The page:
linkedin_logoJust today there was a new Linked In poll that was published. The question that was asked is “Why aren’t there more women CEO’s?”  You could only pick one response which is tough as the issue is complex and there are many reasons. The 241 respondents picked the following responses:

  • Institutional barriers (42%)
  • Family is a bigger priority (26%)
  • Lack of workplace flexibility (15%)
  • Lack of female role models (7%)
  • Less willing to take risks (10%)

Assuming that the data is fully representative of the sentiment of women leaders, here are three questions that the survey caused me to ask:

1) What are the most important institutional barriers? Likely, the high response rate on this means that there are multiple drivers underneath and we need to understand them.  Based on the early comments coming in they seem to be around lack of sponsorship for women (“good old boy networks”). What do you think they are?

2) What do I do as a leader to change these institutional barriers? Personally, I have a hard time blaming “institutions” for our problems, because I don’t know who that is.  Blaming others keeps us in victim mode. When we are empowered we ask the question “What is one small step I can take to change these institutional barriers?” and then just go do it. If we are not willing to be part of the solution we are part of the problem.  Ask yourself that question.  Here are some possible ways to be part of the solution:

  • Start by believing in yourself. You are here to make an important difference. You have strengths and gifts that have been given to you to make that difference. You have a very important leadership purpose so find it and move purposely toward it.
  • Help a woman leader believe in herself by letting her know what strengths you have observed in her. Encourage her to reach for her goals.
  • Sponsor a woman by giving her access to powerful people and assignments in your organization.
  • Partner up with a woman leader who you admire and ask whether she will be your accountability partner in helping you reach your goals and do the same for her.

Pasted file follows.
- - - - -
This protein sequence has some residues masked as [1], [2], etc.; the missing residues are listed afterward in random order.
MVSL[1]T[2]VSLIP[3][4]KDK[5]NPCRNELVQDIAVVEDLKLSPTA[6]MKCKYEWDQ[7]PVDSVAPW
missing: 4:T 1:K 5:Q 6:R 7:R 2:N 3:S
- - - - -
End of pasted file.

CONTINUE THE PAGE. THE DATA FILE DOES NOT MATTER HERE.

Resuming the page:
• Start or sponsor a women’s mentoring circle in your organization or community (I’m going to be putting free resources on my website about how to do this soon – that’s my “Be the change you wish to see in the world” commitment).

These don’t take more time. They just take the right attitude in the time you have with someone.

3) What if we imagined a world where 250 of the Fortune 500 CEO’s were women? Instead of focusing on the barriers in front of us, how about we imagine what that world would look like? What would need to change? I’m writing a blog post about this and would welcome your contributions. So comment below and share your “250 Fortune 500 CEO” fantasy. Unless we imagine it, we cannot make it happen.

If this resonated for you, please comment, subscribe, and share with others.

Additional Information

Why I Don’t Want to be #1 – What keeps women from pursuing paths of power

Confessions of a Corporate Drop-Out – Why women opt out of corporate America

Henna-Inam-Professional-Photo-ColorThis article was written by Henna Inam, executive coach, speaker, and consultant.  She works with women to help them realize their potential to be authentic, transformational leaders. They create organizations that drive breakthroughs in innovation, growth, and engagement. Her corporate clients include Coca Cola, UPS, Nestle, J&J, and others who know female leadership talent is good for business. To accelerate your own growth connect with her here. Connect on Twitter @hennainam